CMK - February 9, 2013

No. Wasn’t there as I”m smothered but I think the sheer futility of ICTU marches is beginning too become to obvious to deny. The myth of Sisyphus comes to mind. Life will go on as it always has within the union leaderships and the filled their ‘action’ quota for 2013 with today’s ramble. Meanwhile the assault on workers continues unabated.

Ciaran - February 9, 2013

Full disclosure – I didn’t attend the march myself.

Having said that, +1, CMK.

WorldbyStorm - February 9, 2013

I kind of agree about futility and yet that said If there wasn’t much of a turnout I think that would send a bad message. I was there for most of it and it was pretty impressive. Shame about the leadership, though.

WorldbyStorm - February 9, 2013

Entertaining th spat about numbers. Very well attended I’d have said.

CMK - February 9, 2013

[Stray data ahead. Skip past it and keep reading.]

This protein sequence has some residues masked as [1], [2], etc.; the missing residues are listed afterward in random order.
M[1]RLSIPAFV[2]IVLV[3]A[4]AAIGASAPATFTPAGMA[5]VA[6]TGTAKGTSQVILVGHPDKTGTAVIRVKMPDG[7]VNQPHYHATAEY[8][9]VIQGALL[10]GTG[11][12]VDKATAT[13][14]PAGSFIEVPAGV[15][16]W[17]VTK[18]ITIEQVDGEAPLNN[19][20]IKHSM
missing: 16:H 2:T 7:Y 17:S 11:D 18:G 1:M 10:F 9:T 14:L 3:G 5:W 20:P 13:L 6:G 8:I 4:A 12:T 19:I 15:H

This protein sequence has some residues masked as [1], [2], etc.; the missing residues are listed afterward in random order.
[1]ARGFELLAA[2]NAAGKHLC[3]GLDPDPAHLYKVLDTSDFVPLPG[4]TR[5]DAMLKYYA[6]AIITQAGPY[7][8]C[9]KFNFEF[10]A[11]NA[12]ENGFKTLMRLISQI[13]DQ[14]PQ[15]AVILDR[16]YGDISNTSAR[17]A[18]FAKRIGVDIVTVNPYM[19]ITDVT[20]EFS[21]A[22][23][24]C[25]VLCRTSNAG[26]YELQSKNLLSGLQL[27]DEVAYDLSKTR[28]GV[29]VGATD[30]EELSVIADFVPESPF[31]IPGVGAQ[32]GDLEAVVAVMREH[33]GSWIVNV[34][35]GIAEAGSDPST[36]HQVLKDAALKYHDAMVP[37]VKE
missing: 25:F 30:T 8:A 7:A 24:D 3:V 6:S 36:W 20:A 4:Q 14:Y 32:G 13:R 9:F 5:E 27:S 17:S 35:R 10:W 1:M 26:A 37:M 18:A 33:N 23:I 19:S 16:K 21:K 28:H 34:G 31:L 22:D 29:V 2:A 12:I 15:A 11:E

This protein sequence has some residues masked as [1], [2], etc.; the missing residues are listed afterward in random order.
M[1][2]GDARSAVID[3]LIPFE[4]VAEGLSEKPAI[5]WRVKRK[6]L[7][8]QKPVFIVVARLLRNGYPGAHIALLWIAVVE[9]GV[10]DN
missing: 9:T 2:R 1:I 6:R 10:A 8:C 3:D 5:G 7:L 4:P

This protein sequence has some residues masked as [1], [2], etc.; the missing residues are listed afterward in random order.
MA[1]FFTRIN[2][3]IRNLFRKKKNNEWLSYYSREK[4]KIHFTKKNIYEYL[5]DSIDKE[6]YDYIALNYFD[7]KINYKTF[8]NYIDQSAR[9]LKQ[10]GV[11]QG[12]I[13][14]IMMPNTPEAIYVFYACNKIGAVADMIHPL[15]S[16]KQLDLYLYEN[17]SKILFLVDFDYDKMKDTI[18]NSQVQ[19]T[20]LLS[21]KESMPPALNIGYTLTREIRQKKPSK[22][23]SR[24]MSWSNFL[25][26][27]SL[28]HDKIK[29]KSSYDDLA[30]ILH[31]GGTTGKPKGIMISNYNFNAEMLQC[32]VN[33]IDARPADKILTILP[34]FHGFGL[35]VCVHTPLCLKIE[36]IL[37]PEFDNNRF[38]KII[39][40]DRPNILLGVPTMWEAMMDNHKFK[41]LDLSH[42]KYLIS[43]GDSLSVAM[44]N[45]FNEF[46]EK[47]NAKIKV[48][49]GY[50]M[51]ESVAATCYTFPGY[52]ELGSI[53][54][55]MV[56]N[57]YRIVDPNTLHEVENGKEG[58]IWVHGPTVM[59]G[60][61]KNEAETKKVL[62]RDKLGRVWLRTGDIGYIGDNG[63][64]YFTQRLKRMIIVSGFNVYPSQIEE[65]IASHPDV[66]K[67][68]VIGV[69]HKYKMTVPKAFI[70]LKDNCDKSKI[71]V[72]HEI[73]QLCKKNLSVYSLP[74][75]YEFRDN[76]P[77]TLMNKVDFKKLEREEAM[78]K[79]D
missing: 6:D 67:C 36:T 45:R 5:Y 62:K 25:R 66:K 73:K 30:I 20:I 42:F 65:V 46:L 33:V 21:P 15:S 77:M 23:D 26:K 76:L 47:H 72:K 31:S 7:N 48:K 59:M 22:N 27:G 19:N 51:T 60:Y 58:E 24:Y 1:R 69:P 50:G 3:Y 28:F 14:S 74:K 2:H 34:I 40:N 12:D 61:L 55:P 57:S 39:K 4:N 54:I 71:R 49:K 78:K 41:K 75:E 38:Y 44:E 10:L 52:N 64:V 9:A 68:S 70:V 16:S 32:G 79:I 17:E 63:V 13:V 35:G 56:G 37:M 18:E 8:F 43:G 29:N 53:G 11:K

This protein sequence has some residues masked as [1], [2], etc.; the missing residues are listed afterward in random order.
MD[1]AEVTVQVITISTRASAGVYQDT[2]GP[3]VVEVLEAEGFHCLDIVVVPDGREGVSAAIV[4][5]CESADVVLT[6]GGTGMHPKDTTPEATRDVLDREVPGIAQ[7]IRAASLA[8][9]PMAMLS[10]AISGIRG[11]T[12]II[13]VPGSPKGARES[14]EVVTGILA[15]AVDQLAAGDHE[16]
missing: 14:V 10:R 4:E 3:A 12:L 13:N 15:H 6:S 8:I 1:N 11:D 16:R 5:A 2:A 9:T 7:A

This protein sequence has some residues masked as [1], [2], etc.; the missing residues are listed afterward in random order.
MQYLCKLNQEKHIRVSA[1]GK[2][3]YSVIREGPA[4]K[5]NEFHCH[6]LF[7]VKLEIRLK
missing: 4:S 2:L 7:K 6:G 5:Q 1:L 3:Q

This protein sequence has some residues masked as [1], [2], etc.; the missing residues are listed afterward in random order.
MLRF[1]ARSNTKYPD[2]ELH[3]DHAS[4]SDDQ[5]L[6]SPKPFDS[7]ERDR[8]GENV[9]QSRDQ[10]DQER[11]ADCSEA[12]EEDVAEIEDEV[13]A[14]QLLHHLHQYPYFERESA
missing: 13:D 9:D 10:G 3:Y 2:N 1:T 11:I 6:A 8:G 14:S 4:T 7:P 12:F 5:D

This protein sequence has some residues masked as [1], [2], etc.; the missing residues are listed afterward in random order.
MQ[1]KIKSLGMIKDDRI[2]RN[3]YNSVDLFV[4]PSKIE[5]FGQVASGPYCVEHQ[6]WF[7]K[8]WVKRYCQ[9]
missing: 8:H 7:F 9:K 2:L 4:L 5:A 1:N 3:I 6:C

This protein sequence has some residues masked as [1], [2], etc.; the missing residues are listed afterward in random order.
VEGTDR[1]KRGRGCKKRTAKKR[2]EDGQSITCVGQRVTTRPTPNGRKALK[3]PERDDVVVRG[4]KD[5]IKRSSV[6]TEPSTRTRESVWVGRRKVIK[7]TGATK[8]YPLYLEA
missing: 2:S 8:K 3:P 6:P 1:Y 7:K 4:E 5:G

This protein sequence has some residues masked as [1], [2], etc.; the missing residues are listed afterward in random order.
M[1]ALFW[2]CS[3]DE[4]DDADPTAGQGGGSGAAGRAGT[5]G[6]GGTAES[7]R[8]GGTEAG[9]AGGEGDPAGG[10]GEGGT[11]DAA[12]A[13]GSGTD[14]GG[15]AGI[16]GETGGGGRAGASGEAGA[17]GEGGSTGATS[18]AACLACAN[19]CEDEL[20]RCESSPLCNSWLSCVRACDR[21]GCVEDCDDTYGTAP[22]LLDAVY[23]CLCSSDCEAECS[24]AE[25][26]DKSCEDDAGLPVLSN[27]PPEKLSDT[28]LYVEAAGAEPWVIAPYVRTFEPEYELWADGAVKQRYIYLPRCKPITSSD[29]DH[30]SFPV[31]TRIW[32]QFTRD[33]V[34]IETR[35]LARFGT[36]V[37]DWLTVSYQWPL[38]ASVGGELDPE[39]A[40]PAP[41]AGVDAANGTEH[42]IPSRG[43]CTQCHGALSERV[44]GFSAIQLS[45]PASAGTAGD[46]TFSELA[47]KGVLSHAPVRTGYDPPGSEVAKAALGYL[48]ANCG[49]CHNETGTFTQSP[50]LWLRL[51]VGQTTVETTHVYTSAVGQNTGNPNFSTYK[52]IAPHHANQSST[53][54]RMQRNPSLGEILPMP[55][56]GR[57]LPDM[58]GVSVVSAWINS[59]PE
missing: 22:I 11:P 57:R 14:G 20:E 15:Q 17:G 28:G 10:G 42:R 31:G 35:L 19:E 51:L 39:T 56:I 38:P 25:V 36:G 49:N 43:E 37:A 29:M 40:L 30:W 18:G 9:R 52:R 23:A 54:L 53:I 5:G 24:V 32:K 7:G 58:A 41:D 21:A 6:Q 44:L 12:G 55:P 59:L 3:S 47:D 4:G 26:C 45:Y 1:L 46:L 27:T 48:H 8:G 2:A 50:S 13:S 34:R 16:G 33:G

That’s the tricky thing. I’m sort of glad that I’m in bits today with the flu as I could honourably skip this one (although I did make a local protest this morning). Have to say I just couldn’t summon up any motivation for organising for this. I could be bothered getting posters or leaflets to distribute at work. ICTU are purposefully taking the p**s out of workers who are undergoing an attack that may well begin to match that of the Lockout. Speaking of futility: I think, after today’s effort, there is a bit more coherence to the idea of the General Strike. It would require possibly months of dedicated work and would probably be limited to the public sector and the semi-states. But are ICTU going to be able to motivate people to turn out for yet another march that delivers nothing concrete. The law of diminishing returns for ICTU sponsored marches has accelerated. There are only two options open to ICTU. One, just say nothing, lobby behind the scenes and hope that the Trioka and the government take pity on them and throw them a bone. Or, two, realise that confrontation with the state and government is the only way that policy can be shifted, influenced or changed. ICTU are on their last chance after today and I don’t think they quite realise that fact. The ‘deal’, if it doesn’t produce real results for people, in terms of a perceptible lessening of austerity, will be revealed for the accounting trick that it is. If, as they say, a billion a year is going to be saved, i.e. that each budget from now on will contain a billion less in taxes and cuts, then that billion needs to be directed to ordinary people pronto. A savvy government would see that pretty clearly. They’d tell the Trioka to go f**k itself and they’re going to use that billion to shore their position. In concrete terms that would mean: a) cancellation of the property axe (EUR 500 million max), b) no cuts in Croke Park II (EUR 300 million max), c) restoration of a range of services cut in recent budgets (respite care, prescription charges, school book grants) which would gobble up the remaining EUR 200 million. If none of the foregoing come to fruition then I think the government will have talked itself into a corner that they won’t get out of in one piece. If I’d have been in government I would have said nothing about the benefits of deal and wouldn’t have mentioned the ’1 billion savings’. They’ve given a huge hostage to fortune and if ordinary people don’t see evidence of that one billion being directed towards them, then I think, as I said, there’ll be a huge political crisis. Or, more accurately, a massive intensification of the current crisis.